Books / Reviews

'A Quiet Place': One of Japan's great crime writers turns pale

Celebrated crime writer Seicho Matsumoto penned hundreds of works in his lifetime but so far only a handful have made it into English, which means the publication of a new novel should be cause for celebration.

A Quiet Place, by Seicho Matsumoto, Translated by Louise Heal Kawai.
224 pages
Bitter Lemon Press, Fiction.

“A Quiet Place” centers on Asai, a civil servant who is good at his job and well-versed in the ways political Japan interacts with corporate Japan. In fact, he is so immersed in his career that when he receives a phone call telling him his wife has died from a heart attack, his first thought is: What kind of impression will this “embarrassment” have on the Minister?

But slowly, over the course of several weeks, it occurs to him that a woman in her 30s dying of a heart attack in a neighborhood she had no business being in — a neighborhood with nothing to recommended it, save a few love hotels — is a mite suspicious. Though his investigations are clumsy, he eventually finds a suspect and confronts him. At this point, three-quarters into the novel, the story really picks up, but it takes a long time to get there.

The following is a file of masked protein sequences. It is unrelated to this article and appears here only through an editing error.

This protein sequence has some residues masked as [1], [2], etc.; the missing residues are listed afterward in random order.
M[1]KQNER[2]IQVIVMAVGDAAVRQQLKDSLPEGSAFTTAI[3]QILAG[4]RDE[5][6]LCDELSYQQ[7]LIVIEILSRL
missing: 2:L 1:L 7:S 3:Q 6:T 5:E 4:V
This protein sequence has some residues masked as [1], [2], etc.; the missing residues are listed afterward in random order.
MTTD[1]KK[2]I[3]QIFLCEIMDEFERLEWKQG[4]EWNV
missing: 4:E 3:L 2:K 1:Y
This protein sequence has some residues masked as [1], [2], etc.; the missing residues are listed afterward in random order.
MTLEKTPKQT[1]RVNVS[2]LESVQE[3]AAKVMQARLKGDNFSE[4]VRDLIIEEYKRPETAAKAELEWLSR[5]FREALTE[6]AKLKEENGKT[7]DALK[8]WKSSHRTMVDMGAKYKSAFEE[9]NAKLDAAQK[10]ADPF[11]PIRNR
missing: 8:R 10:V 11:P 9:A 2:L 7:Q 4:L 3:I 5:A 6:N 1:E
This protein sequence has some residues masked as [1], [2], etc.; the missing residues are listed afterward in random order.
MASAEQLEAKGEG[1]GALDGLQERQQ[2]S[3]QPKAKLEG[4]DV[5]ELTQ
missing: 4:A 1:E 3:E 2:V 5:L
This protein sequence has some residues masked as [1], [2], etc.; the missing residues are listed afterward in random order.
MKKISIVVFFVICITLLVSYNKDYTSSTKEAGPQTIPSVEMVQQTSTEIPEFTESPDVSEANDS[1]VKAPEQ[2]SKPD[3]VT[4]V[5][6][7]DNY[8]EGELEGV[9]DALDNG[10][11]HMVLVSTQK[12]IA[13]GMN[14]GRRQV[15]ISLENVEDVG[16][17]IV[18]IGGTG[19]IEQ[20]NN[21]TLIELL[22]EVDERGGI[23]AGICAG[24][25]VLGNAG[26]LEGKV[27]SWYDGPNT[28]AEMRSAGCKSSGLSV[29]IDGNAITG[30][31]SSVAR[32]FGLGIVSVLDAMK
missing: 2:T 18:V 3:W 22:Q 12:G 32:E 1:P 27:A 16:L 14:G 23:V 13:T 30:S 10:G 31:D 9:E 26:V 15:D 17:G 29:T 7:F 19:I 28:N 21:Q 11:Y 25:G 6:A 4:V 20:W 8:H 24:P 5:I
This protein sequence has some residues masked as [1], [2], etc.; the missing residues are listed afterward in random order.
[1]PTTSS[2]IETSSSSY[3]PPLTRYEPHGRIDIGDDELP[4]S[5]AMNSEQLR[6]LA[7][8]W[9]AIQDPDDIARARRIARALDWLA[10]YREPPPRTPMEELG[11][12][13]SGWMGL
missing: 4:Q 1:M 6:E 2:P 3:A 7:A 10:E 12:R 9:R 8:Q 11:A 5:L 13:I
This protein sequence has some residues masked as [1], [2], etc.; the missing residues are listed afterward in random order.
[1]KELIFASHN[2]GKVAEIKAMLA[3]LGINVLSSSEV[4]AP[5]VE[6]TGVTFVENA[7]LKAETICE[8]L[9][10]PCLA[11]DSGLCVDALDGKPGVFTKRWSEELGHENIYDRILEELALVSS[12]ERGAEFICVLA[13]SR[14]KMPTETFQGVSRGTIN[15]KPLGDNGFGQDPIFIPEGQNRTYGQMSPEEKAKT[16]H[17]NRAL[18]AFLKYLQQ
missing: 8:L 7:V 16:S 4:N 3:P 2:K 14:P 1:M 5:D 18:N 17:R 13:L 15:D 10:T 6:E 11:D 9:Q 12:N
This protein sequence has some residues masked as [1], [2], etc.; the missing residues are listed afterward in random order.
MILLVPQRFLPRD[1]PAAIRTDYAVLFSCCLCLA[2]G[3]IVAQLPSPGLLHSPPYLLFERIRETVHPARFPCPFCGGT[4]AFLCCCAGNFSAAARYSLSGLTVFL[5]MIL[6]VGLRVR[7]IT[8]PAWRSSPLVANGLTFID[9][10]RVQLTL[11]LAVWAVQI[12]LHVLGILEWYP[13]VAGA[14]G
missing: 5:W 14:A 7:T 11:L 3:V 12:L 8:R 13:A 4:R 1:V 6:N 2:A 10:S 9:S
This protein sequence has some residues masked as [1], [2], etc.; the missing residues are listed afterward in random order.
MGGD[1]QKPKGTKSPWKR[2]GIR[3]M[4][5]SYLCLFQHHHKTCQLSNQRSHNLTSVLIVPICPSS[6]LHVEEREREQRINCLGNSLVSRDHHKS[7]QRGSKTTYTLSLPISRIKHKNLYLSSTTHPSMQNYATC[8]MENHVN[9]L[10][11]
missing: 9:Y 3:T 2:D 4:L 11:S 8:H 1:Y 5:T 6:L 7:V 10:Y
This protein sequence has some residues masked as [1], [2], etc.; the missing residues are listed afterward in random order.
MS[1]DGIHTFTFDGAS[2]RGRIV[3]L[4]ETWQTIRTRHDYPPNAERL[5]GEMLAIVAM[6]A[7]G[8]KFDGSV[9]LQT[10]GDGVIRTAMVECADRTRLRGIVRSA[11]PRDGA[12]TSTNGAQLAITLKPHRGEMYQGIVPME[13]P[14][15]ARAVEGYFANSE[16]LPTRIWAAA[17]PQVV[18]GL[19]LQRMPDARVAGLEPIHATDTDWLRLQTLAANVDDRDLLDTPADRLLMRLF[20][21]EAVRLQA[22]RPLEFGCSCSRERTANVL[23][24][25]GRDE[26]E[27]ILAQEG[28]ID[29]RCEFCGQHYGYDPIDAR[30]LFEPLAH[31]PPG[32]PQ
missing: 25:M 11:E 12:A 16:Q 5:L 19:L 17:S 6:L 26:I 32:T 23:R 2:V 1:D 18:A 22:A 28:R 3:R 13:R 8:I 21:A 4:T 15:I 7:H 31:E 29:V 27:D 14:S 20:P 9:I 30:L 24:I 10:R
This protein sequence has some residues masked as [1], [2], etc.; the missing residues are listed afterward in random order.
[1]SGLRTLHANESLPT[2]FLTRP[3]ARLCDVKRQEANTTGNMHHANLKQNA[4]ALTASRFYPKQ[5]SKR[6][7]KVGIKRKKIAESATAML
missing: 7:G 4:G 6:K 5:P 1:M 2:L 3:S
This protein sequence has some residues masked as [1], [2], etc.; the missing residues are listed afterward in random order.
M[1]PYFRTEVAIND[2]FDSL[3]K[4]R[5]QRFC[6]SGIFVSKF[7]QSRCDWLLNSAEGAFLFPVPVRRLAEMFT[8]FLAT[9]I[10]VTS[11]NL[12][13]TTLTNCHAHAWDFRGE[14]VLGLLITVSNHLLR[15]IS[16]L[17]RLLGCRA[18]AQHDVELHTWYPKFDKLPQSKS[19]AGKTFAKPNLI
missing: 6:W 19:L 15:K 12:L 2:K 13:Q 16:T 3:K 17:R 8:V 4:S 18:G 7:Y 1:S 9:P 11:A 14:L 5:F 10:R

The faults of “A Quiet Place” lie with Matsumoto rather than the translator. The author is renowned for his explorations of the darker side of postwar Japanese society, a particularly good example being the 1958 novel “Ten to Sen” (“Points and Lines”), but for a writer so prolific, not every book can be a winner. The slow pace and anaemic prose of “A Quiet Place” — where key details are repeated over and over to the point of irritation — make it a strange choice for exposing the award-winning author to an international audience.

Coronavirus banner